Magazine article Technology & Learning

Getting the Picture on Digital Cameras

Magazine article Technology & Learning

Getting the Picture on Digital Cameras

Article excerpt

Digital cameras make adding images to projects,

newsletters--even cyberspace--as simple

as point and shoot. Here's the lowdown on how

they work and the features you'll want.

You want to illustrate a Web

site. Your class needs photos

for it's e-mail pals. You're

way behind on the pictures for the

school newsletter. Before you reach

for your class volunteer list, consider

a digital camera.

Just imagine--you take a picture,

plug the camera into your computer, and the picture appears

on the screen. With a digital camera it's almost that simple.

No film, no processing expenses, no scanning. For a modest

investment (many cameras cost less than $500) you can add

fun and professionalism to newsletters, Web sites and other

classroom projects.


All digital cameras have these components: a lens; a CCD

(Charge-Coupled Device), which is an image sensor; memory

to hold the pictures; batteries; and a way to move the pictures

to a computer. Each has a viewfinder or LCD (Liquid Crystal

Display) to help you frame the picture, and some have both.

Most of the cameras mentioned in this article feature removable

memory cards to make the process of transferring images

from camera to computer more efficient.

A microprocessor stores a picture in the camera's reusable

memory as you take it. Software, usually included with the

camera, helps transfer picture data to your computer and

allows you to store files in standard image formats.


Although the least expensive cameras can be had for under

$200, the lowest price for cameras with 640x480 pixel resolution,

the minimum required for print work, is about $400. The

most expensive cameras considered for this article cost about

$995. Most cameras are packaged with the required image

transfer software and cables for both Windows and Mac OS

computers. Rechargeable batteries are a nice option, and some

cameras include a charger.

However, the camera is not the only cost involved. Editing

your digital photos requires a more powerful computer than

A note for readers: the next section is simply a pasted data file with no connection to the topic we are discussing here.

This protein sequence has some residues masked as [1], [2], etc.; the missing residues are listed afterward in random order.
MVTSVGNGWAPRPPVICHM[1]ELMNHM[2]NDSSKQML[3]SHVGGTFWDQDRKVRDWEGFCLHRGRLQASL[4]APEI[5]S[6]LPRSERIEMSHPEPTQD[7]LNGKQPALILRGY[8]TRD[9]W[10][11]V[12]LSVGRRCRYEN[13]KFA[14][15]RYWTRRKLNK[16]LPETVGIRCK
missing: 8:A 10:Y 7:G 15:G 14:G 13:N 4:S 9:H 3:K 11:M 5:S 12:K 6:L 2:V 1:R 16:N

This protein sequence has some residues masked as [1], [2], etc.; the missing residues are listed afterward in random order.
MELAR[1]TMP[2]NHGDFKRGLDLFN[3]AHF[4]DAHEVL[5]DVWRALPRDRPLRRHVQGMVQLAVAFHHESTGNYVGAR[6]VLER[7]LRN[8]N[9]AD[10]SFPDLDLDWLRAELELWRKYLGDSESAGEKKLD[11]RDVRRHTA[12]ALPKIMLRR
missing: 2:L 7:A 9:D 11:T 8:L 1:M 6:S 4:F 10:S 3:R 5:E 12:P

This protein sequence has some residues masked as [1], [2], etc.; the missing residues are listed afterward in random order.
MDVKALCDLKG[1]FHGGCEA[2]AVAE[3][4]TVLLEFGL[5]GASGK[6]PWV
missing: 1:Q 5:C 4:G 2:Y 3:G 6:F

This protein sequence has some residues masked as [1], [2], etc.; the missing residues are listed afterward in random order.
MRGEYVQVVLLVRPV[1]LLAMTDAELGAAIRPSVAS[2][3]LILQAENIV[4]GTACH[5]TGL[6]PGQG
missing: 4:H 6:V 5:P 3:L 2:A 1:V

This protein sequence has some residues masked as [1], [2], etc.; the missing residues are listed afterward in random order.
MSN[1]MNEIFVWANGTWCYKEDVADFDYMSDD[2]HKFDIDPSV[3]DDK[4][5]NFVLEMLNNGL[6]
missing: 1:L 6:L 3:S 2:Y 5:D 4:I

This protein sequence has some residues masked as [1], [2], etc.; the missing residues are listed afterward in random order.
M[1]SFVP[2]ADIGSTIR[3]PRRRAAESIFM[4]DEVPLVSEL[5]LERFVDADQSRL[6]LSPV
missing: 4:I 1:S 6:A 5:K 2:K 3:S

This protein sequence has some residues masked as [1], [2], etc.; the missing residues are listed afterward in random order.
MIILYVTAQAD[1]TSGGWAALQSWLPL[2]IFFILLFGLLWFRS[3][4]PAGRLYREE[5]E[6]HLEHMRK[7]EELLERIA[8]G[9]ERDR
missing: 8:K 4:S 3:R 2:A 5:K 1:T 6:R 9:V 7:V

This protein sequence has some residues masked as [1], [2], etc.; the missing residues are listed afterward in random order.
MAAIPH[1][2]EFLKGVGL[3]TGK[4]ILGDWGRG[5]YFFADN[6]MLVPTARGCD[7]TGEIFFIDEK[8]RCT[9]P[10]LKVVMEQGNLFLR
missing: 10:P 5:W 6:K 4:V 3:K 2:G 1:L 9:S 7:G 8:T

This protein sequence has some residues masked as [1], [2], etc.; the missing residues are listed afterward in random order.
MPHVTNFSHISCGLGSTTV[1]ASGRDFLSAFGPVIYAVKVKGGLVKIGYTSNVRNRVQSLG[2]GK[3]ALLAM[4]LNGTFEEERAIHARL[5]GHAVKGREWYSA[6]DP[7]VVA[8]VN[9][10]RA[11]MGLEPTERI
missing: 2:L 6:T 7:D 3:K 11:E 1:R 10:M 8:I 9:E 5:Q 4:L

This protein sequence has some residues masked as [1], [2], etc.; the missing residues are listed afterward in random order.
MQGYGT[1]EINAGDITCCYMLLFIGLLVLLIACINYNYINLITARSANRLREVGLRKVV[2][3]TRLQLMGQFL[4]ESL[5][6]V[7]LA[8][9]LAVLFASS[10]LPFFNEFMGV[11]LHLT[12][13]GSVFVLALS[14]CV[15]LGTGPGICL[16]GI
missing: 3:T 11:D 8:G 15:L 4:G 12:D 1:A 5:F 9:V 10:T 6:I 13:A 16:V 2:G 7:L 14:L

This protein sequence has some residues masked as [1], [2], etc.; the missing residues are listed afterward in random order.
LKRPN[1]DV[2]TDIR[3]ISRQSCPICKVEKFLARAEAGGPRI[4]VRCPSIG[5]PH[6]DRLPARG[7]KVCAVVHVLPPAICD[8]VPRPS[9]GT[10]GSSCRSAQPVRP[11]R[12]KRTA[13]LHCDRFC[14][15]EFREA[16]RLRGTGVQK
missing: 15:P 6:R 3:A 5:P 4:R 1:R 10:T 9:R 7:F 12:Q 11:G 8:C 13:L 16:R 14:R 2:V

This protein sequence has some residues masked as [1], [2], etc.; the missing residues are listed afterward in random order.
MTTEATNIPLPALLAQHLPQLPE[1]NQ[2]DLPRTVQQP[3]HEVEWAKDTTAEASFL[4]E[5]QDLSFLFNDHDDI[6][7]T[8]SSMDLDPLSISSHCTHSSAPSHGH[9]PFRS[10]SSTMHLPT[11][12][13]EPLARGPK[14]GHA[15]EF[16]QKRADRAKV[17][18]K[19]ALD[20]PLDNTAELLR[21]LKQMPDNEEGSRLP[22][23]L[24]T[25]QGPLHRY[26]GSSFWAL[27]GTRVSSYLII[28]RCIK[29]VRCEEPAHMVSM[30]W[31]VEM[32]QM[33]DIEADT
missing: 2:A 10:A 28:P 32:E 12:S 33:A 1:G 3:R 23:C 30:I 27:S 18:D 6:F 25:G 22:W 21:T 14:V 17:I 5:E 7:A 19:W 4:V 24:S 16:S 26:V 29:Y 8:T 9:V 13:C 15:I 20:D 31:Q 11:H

those typically found in classrooms. If you're buying a new

machine, or upgrading an older one, these are the features

you'll need:

* RAM: Although most picture editing programs will work

with 16 megabytes of RAM, you may not be satisfied with

the performance. With too little RAM, image-editing software

will be sluggish and may crash more often. Expect to

purchase at least 32 Mb of RAM.

* Hard Drive: Typical picture

files range from 50 to 150

kilobytes. These balloon,

however, when images are

edited for print. Plan on a

two- or three-gigabyte hard

drive. Or augment your

space with removable storage

such as Iomega's Zip, or SyQuest's SyJet.

* Processor: Pentium or PowerPC-equipped computers,

particularly those with at least a 100 megahertz processor,

work well for image editing.

* Display: Digital picture editing is easier and more precise on

systems capable of displaying a greater number of colors.

Windows systems call this capability High Color or True

Color. On Macs it's called Thousands or Millions of colors.

Monitor size is also important. 13- or 14-inch screens are

adequate, but larger displays offer space enough for the

many palettes and windows used by graphics applications.


Before you fill out the P.O., here are some features you'll

want to know about to evaluate different models.

* Resolution: Cameras with higher resolutions produce sharper

pictures. …

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